The artist Andy Warhol was obsessed with celebrities and celebrity culture. It is said that he co-founded the magazine ‘Interview’ as a vehicle to meet celebrities. Through the magazine, Warhol gave celebrities the stage that they valued; in turn, because of the magazine, they gave him the candidness that he craved.
He got what he wanted by going beyond his core competency of producing great prints.
Toilet paper brand, Charmin, wanted to increase awareness in customers’ minds, as well as sales. But toilet paper is not really something that people think about – until they need it, of course. Plus, it’s not a great conversation topic.
But Charmin managed to get customers to think about the brand, every time they are out and about, and need to use a toilet. And it managed to get influencers talking about the brand and recommending it to others, too.
To do that, Charmin went beyond their core competency of producing toilet paper, and got into making mobile apps. Yes, apps. They created an app that allows users to search for public toilets in selected locations. Not just that, but users can also rate the facilities (and even leave comments and photos!), helping others to assess how clean the place is, whether it has changing tables for babies, and so on.
The app was downloaded millions of times, and has been named ‘best apps for moms’ by the influential Parenting Magazine. Arguably, it increased the sales of Charmin toilet paper by 15% – not bad for a non-sexy product, in a very mature market.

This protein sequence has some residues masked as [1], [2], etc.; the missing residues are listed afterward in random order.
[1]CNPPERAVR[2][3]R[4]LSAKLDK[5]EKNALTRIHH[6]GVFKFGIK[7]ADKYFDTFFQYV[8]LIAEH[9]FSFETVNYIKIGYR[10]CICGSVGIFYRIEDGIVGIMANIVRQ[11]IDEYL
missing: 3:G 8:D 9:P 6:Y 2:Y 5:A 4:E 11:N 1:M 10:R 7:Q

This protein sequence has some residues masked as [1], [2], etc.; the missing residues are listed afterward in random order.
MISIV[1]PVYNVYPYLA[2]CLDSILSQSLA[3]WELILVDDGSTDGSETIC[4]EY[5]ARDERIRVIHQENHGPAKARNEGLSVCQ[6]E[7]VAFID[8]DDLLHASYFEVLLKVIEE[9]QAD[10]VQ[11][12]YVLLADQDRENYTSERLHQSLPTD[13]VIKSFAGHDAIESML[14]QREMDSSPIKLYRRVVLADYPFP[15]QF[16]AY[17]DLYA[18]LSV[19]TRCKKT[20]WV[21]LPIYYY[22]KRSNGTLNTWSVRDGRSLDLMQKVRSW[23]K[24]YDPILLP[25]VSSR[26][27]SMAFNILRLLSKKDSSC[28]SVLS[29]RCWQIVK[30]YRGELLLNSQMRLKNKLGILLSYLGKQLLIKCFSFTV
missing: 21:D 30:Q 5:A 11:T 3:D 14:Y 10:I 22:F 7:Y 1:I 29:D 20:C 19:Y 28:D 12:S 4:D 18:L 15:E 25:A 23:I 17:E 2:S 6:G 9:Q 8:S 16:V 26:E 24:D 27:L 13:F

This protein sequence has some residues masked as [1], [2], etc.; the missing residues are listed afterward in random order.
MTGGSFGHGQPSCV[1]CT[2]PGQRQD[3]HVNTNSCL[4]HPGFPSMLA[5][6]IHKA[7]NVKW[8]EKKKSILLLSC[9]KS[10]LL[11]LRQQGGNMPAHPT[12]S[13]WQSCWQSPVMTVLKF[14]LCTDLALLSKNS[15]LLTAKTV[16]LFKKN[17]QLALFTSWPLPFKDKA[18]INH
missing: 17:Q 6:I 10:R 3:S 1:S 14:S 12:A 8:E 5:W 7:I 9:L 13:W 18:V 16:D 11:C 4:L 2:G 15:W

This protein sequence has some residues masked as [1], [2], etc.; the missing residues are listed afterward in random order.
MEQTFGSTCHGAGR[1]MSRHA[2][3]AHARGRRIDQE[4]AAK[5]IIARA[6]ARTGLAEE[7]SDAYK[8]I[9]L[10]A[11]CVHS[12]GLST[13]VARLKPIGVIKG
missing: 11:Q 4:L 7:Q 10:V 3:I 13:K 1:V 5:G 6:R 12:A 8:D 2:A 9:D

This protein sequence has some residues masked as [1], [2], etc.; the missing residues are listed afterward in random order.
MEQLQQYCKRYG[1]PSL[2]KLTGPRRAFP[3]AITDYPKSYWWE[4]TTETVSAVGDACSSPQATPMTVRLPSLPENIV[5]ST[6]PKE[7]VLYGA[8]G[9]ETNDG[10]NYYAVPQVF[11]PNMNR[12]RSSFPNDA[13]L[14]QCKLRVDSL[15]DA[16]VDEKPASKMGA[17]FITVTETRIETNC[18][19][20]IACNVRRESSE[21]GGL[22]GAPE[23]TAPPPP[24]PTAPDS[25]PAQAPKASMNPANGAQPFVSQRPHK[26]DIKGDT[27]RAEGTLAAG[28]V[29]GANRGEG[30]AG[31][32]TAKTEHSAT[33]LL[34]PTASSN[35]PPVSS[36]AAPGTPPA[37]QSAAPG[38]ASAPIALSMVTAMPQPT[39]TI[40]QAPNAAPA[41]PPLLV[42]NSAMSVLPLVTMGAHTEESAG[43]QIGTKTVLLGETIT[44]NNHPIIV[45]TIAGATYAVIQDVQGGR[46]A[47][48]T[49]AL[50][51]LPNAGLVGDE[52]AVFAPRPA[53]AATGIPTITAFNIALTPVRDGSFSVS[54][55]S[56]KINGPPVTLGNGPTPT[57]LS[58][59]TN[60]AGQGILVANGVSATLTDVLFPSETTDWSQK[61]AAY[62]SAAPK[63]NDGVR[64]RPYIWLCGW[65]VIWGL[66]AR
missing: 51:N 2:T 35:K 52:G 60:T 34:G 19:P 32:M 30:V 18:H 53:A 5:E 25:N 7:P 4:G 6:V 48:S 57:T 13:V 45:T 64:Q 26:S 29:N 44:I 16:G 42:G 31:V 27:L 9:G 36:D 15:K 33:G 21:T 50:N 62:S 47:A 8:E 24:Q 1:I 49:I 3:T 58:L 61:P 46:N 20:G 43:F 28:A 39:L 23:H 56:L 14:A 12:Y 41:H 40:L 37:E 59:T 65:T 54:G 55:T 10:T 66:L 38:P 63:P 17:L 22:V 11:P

Unilever wanted to tap into the very appealing male grooming market in Malaysia, but its traditional approaches were not working. So, the company had to go beyond their core competency of producing deodorants. They got into virtual communities.
In a partnership with MSN, Unilever developed an online portal, the Locker Room, which offered young males a space to hang out and discuss topics of interest to them. The portal contained sharable articles, videos and quizzes about topics ranging from sports to careers, and, of course, male grooming. It allowed young males to indulge in what Spikes Asia calls ‘Bro Time’. Exposure to the brand’s message was rather subtle, and done in the context of the specific content – for instance, tips within articles, or mentions in quizzes.
The results were astonishing. According to Campaign Asia, the initiative largely exceeded all its user, page views and engagement targets, as well as ‘double-digit growth in brand consideration, awareness and attribute recall across all brands (Axe, Rexona Men, Vaseline Men, Clear Men).’
What Andy Warhol, Charmin Toilet paper and Axe deodorant have in common is that they all went beyond their core competencies, and turned into content producers to provide value to their customers.
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